Check out the job adds.. you will be rather well placed in fact compared with many.

BigNumber is offline  
Old 28th Apr 2012, 21:35
  #168 (permalink)  
Join Date: Jul 2009
Location: UK
Posts: 303
At 36 I was told pretty much the same thing (from a number of different sources). Didn't stop one of the big three offering me a place on an integrated course though!

Fortunately I don't intend on aiming for the airline sector. And I'm following a modular route outside of the big schools. We'll see where it takes me. Whatever happens, it won't be wasted time and money, for me at least.
fwjc is offline  
Old 28th Apr 2012, 21:43
  #169 (permalink)  
Join Date: Jul 2009
Location: UK
Posts: 303
Unless you can explain the reasons, it will raise questions in some minds as to why you weren't trying to get in 15 years ago of course!
Simples... lack of money.
fwjc is offline  
Old 28th Apr 2012, 22:41
  #170 (permalink)  
Join Date: May 2011
Location: Surrey
Posts: 10
I questioned the individual about BA's FPP and his answer was that the airlines can't be seen to be discriminating about age etc.

There seems to be a lot of mixed messages on this thread and that of course is down to everyone having different experiences. I might add that this person didn't say that I wouldn't be able to start training with them, just that there wouldn't be much chance of airline employment afterwards.

Food for thought.
Si76 is offline  
Old 28th Apr 2012, 23:34
  #171 (permalink)  
Join Date: Apr 2007
Location: London & NYC
Age: 38
Posts: 77
It's a punt at the best of times, in your mid thirties even more so. If you treat it as such and can afford to do it without risking your livelihood, then go for it. You'll find numerous examples on here of people who made it into airlines at that age and older, albeit few recent ones.

but for goodness sake, get yourself independently aptitude tested e.g. GAPAN.
That's the best bit of advice, aside from getting the medical.
Gav28 is offline  
Old 28th Apr 2012, 23:44
  #172 (permalink)  
Join Date: Jul 2009
Location: UK
Posts: 303
Definitely do an aptitude test. But also note that if you are already a PPL with a number of hours, parts of the aptitude test are less accurate.

I would have thought you'd have an unfair advantage. Actually the opposite is true, at least it was in my case. Fortunately a sim flight showed a more reasonable assessment of ability.

So, do one, but don't be gutted if you don't ace it all.

PS truck flyer, congrats! An enviable yet unenviable position for you! Good luck whichever way you go.
fwjc is offline  
Old 29th Apr 2012, 09:58
  #173 (permalink)  
Join Date: Nov 2007
Location: Polymer Records
Posts: 597
but for goodness sake, get yourself independently aptitude tested e.g. GAPAN.
They told me a few years back that I had "a low chance of success in pilot training". I passed all my ATPLs first time, first time pass at CPL, first series pass IR, employed within 3 months of finishing course, gained command in minimum hours.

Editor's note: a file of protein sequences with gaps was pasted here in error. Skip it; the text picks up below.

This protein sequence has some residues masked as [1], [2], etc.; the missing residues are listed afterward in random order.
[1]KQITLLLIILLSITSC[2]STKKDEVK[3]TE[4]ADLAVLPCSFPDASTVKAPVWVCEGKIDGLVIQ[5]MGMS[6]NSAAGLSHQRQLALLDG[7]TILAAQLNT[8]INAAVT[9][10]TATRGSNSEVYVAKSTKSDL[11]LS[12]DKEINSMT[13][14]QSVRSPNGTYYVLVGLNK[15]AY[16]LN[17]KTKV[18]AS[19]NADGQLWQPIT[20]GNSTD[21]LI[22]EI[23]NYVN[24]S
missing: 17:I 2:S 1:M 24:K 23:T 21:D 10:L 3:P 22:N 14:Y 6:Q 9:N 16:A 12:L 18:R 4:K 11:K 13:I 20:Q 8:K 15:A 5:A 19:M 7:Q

I guess I'm one of those "very, very few" for whom the tests are inaccurate.
Artie Fufkin is offline  
Old 29th Apr 2012, 12:23
  #174 (permalink)  
Join Date: Mar 2003
Location: UK
Posts: 438

I got my first "proper" airline job at 39 - granted I took the interview when I was just coming up 37 and then was made to "swim" in a hold pool for years - but in the end it worked out. I was not a complete newbie, as I had done a few years of Air Taxi (PA31 Navajo) on and off and was an ICAO licence converter.

It can be done, and older guys (>30) can still get flying jobs. I now work for a well established regional TP operator.

Like Artie, I think I would have pretty much fluffed the GAPAN type tests. Nevertheless I also managed to get first time passes in all the required stuff and this was the key element for gaining an interview. Operators really can pick and choose right now, so if you are a slightly more "mature" applicant, make sure you get top marks and study / fly hard.

Good luck to all
Finals19 is offline  
Old 29th Apr 2012, 22:42
  #175 (permalink)  
Join Date: Nov 2007
Location: Polymer Records
Posts: 597
Artie - I would respectfully point out as well that it is but an indication: if for whatever reason you sat more than one standard distribution below the mean for all the characteristics tested, while past data suggested all those successful had been above that point to within one standard error, you would be the valid exception to the rule, even if all concepts and parts of the CPL/IR came to you as naturally for you than for any of your coursemates.
I confess I really don't understand the above, but put quite simply, I was told politely but firmly that I had no chance whatsoever and should believe what I was told.

I know GAPAN have the most honourable and decent intentions with their tests, but how many fledgling careers have been unnecessarily cut short at Cranwell? The real scandal is we don't know and nor do they!

put a little faith in a huge body of scientific statistical data.